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Showmen are well versed in the responsibility required to care for livestock. Feeding, pen cleaning, animal health…it is all part of it, every day.

 

What we don’t often think about is the power that youth involved in livestock showing hold. Not only are they the future of the livestock industry, but they are also the face of it. Showing livestock is fun and teaches youth valuable lessons. But one of the most critical outcomes is the positive representation of the industry.

 

But with great power comes responsibility.

 

Think about how often youth interact with the public at livestock shows. State fairs, county fairs, major livestock shows, junior livestock shows. These are occasions where people of all ages get an inside look into the livestock barn. People are often unable to connect with farmer to understand how their food is raised. This makes every touch point with the public that much more important. What if the only encounter these people have with the livestock industry is a negative one?

 

Representing the industry to the public doesn’t have to be a scary experience. The key is to be aware of what you are doing and how it looks to the public. Think of it this way: Let’s say someone videotaped you as you work with your livestock. That video is shared on social media.

 

How do people react?

 

There may be common actions that, to an unknowing eye, might seem like poor treatment of an animal.

 

For example, maybe you have a heifer that is refusing to walk to the wash bay after a long day in the show ring. It’s not unusual to twist her tail or prod at her topline or hindquarter to make her move. What if you’re someone who has no livestock experience and see these actions? Is there a better way to get the heifer to move without taking an action that could be viewed negatively? Sometimes a harmless routine action can cause someone unfamiliar with the industry to rush to a negative conclusion.  (To brush up on your technique, check out the video below that shows the correct way to twist a tail in order to get cattle to move forward.)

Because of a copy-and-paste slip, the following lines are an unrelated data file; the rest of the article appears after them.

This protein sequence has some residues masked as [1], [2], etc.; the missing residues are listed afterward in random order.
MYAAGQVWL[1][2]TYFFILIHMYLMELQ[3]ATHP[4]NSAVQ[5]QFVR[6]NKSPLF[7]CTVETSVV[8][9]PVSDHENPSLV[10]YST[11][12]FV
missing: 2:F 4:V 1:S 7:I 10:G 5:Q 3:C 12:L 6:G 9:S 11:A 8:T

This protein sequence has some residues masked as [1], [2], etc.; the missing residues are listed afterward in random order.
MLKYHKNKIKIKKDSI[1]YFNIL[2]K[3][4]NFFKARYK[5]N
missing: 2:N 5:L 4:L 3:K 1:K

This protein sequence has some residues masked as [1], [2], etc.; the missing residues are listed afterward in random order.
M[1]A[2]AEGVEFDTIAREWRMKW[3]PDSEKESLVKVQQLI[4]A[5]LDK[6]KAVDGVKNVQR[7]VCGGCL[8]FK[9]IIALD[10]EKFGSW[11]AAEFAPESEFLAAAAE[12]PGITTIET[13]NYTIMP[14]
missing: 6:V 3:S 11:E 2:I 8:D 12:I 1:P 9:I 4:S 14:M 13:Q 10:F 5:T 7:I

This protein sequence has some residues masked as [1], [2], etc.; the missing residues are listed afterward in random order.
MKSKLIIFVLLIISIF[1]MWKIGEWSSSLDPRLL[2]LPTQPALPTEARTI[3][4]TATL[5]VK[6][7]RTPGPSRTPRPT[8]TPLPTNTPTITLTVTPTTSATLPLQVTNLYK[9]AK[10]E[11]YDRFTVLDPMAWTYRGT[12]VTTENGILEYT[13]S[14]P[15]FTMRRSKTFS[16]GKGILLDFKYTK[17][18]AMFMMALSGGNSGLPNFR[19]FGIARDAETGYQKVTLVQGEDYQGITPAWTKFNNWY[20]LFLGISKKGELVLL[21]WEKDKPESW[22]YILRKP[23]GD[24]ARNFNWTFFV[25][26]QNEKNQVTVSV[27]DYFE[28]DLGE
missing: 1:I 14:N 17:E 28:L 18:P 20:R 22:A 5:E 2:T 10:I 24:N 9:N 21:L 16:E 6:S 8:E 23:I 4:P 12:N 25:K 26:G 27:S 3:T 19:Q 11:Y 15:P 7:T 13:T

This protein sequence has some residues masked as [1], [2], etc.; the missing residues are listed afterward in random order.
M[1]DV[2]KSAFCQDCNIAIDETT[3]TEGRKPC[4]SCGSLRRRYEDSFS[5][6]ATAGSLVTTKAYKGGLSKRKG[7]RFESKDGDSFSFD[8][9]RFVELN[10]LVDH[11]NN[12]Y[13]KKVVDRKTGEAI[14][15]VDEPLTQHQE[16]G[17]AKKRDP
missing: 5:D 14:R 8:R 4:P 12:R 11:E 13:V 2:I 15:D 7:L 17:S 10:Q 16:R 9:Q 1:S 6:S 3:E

Showmen and their families also represent the industry by their availability at shows. Don’t be afraid to answer questions if folks walk by while you are in the stall by your livestock at shows. There are no stupid questions, especially from people who don’t know the industry. Respond with respect and take this as a great opportunity to share your knowledge. Respond to differences or concerns by finding common ground. Ultimately, each of you has the best interest of your cattle in mind.

 

You never know what positive impact you may have on someone by being kind and sharing your interests. However, be careful when allowing people to pet your livestock. Remember you may be liable for any injuries that occur.

 

Check out HeartBrand Ranch’s article “5 Ways to Be an Advocate for the Beef Industry” to learn more tips.

 

Be smart about how you represent yourself and your industry when you are at major shows or fairs.

Think about the way your actions and words can impact those who see and hear them. Remember to always act in an appropriate and respectful way. It’s not only your livestock on display. You are, too. Use the power that you hold for good and be a positive advocate of the livestock industry.

 

Have you been a livestock industry advocate at a show?

We would love to hear any tips on how you help promote the livestock industry in the comments below.

Click HERE to get a PDF copy of this post for future reference!

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